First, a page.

Through six games, Johnson ranked 13th on the defense with just eight tackles. That's 14 less then Kabeer Gbaja-Biamila, who plays opposite Johnson, 11 less than tackle Cletidus Hunt and only two more than nose tackle Gilbert Brown, who's been playing all season with a torn biceps muscle. Johnson has been the poster boy for a highly paid defensive line that has failed to provide a pass rush or live up to the high expectations everyone had at the beginning of the season.
That's not what Green Bay had in mind when they inked Johnson to a six-year, $33 million deal with a $6.5 million signing bonus prior to the 2002 season. This was a player who had 131 tackles and 21 sacks in the previous two years with the New Orleans Saints and was considered one of the big catches in free agency that year. This was a leader and defensive co-captain, who after missing the 1999 season with a knee injury, came back with 12 sacks the following season to be named the NFL's ‘Comeback Player of the Year.'
Green Bay would've been thrilled with anything remotely close to that performance after Johnson missed 11 games last season when he ruptured his triceps. In the five games he played in, he had 17 tackles, two sacks, a forced fumble and a recovery. While that's not a Pro Bowl pace by any stretch of the imagination, it's similar numbers to what KGB is putting up this year and, at the very least, a flickering of the talent he once possessed.
But it never came back this year. Johnson missed most of training camp with rib and thigh injuries. He battled a case of gout and another triceps injury prior to the Chiefs game. National Football League politics dictate that veteran players making the kind of money Johnson is making don't get benched. And general manager's don't typically like to admit they threw away almost $40 million on a player who's being out played by the far less expensive and equally less heralded backups. When the coach and general manager are one in the same, you can pretty much connect the dots.
Free agent Chukie Nwokorie has easily outperformed Johnson this season and there's little doubt that second-year pro Aaron Kampman could be making a more meaningful contribution, as well, if he were healthy. The problem is, Nwokorie and Kampman are battling shoulder and ankle injuries, respectively, and their availability for this Sunday's game at St. Louis is still in doubt. Thin and defensive line aren't words that share space in the same sentence too often, but it's possible that the Green Bay Packers front four will apply even less pressure to the quarterback and be more anemic against the run than they've been the previous six weeks.
Second-string nose tackle Rod Walker filled in for Johnson against the Chiefs and may do so again against the Rams. The team recently re-signed big man Larry Smith and is looking at former first-round flop Jamal Reynolds or rookie tackle Kenny Peterson as possible replacements. Defensive Coordinator Ed Donatell is even working with linebackers Torrance Marshall and Marcus Wilkens, two speedy, athletic defenders, in an effort to somehow manufacture a pass rush. Practice squad player Terdell Sands, a 6-foot-7, 340 pound Sasquatch who opened some eyes in training camp, was promoted to the active roster on Wednesday.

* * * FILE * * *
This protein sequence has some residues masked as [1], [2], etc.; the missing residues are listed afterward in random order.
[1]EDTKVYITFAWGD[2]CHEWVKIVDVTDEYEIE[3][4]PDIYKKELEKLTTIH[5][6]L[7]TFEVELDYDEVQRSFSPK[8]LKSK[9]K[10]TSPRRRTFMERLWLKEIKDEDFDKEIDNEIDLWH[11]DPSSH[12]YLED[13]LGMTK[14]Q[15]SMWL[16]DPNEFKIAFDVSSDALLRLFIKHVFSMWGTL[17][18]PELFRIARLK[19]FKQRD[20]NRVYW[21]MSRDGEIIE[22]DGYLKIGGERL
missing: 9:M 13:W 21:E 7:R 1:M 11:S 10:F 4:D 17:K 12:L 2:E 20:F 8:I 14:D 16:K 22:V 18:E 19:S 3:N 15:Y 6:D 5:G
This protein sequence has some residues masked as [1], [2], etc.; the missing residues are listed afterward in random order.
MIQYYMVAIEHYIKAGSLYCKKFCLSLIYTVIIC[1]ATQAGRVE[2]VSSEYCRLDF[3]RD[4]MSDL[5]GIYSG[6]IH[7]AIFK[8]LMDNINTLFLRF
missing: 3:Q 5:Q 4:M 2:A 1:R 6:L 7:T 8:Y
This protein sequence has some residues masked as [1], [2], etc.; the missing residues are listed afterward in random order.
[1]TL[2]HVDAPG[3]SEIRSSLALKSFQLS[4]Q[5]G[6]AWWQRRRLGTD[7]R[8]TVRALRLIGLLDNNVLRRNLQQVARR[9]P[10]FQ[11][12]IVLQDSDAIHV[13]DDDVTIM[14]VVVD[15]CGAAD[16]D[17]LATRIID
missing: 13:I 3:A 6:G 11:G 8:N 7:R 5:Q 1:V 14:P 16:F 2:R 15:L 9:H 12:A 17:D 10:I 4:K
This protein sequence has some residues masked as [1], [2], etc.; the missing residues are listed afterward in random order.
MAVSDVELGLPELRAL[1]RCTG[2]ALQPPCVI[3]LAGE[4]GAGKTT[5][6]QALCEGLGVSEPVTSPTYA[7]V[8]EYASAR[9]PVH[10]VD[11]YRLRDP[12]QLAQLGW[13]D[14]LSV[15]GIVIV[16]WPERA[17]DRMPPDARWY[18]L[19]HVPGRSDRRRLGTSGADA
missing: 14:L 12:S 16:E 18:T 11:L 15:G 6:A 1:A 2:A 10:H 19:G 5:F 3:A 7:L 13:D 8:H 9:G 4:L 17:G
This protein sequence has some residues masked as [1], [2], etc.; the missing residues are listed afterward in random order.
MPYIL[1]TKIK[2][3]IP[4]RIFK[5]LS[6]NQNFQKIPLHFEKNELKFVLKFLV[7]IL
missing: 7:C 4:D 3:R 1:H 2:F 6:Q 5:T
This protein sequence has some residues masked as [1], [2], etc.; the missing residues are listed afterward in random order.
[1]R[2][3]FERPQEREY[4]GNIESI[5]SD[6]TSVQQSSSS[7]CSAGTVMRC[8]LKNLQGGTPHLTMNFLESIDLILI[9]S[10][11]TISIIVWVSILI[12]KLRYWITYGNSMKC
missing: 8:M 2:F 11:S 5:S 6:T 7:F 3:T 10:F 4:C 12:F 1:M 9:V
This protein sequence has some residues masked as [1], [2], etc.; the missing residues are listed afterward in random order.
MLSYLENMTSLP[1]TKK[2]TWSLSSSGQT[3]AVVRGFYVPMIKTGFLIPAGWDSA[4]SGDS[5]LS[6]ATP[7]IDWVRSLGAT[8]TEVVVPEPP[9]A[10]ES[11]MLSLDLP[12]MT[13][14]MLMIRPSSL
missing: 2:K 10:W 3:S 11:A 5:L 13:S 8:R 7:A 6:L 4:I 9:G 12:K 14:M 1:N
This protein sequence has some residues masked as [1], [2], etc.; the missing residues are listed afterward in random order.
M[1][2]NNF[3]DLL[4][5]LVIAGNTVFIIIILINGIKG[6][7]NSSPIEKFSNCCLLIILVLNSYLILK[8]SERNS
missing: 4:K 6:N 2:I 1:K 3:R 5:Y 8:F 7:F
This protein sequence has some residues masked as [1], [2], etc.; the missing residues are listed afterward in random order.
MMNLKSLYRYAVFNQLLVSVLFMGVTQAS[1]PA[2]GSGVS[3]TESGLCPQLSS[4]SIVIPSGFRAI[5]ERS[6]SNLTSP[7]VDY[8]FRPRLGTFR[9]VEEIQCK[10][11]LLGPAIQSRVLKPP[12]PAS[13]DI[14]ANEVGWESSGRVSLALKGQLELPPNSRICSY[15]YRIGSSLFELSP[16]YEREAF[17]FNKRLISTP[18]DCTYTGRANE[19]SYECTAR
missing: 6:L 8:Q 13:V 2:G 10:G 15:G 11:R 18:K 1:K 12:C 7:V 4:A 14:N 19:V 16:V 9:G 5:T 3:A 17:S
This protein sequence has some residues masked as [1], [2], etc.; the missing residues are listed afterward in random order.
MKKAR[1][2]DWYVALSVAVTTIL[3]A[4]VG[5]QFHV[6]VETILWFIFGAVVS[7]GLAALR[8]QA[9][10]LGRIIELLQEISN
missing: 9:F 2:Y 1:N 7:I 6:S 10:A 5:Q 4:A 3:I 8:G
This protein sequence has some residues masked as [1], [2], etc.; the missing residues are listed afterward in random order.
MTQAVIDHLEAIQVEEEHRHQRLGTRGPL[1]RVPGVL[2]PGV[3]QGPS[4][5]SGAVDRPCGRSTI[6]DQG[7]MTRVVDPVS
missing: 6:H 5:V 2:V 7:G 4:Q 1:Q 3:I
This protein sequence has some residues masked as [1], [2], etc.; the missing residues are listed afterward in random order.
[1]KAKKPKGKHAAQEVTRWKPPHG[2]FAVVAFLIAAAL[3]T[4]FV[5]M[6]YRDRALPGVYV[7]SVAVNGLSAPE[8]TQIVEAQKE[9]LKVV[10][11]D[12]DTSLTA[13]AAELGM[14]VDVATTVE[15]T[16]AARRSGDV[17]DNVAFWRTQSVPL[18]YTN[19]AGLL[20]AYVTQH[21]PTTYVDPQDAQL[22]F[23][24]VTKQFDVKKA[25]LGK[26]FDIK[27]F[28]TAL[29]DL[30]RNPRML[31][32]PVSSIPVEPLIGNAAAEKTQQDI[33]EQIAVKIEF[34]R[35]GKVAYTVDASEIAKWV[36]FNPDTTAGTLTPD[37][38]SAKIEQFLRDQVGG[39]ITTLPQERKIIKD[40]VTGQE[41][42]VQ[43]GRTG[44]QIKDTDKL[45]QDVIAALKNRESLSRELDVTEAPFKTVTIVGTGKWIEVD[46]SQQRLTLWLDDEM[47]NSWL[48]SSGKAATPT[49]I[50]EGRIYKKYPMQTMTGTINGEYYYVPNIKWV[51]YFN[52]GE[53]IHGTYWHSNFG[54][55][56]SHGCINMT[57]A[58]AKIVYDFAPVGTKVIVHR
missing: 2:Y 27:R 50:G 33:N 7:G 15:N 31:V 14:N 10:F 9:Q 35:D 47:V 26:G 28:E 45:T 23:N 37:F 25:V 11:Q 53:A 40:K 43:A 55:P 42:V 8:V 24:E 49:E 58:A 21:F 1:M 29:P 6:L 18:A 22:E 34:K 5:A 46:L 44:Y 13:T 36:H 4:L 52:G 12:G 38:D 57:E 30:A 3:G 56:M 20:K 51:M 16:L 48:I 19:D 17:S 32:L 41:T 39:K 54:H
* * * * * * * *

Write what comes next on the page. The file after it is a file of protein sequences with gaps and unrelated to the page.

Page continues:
Perhaps Donatell can take a page out of a former Packer defensive coordinator's playbook. The late Fritz Shurmur, who oversaw one of the Packers greatest defenses ever, was a mastermind even before he took up residence in Titletown. In 1989, he led a L.A. Rams defense that was riddled with injuries on the defensive line. The master innovator created the 2-5 Eagle Defense that used two defensive tackles and five linebackers as a base package. The result? That unit gave up only three 100-yard rushing performances, led the league in sacks and helped the Rams win two postseason contests.
Nothing the defensive line has done so far would indicate it is capable of that kind of turnaround. Chiefs' quarterback Trent Green passed for 400 yards last Sunday. Not only wasn't he sacked, but he was rarely pressured, having as much as five seconds to find an open receiver at times. No one on the Packers front four is living up to their paychecks and no one seems to be sure why that is, but with Johnson out, the team is now forced to find a solution to their pass rush woes.
If they find the success that has thus far proved as elusive as an opposing quarterback, then Johnson's injury might be his biggest contribution to the Packers yet.
(W. Keith Roerdink is a freelance writer from Wausau, Wis. and a longtime contributor to the Packer Report. Check out his weekly Hot Read column each Thursday.)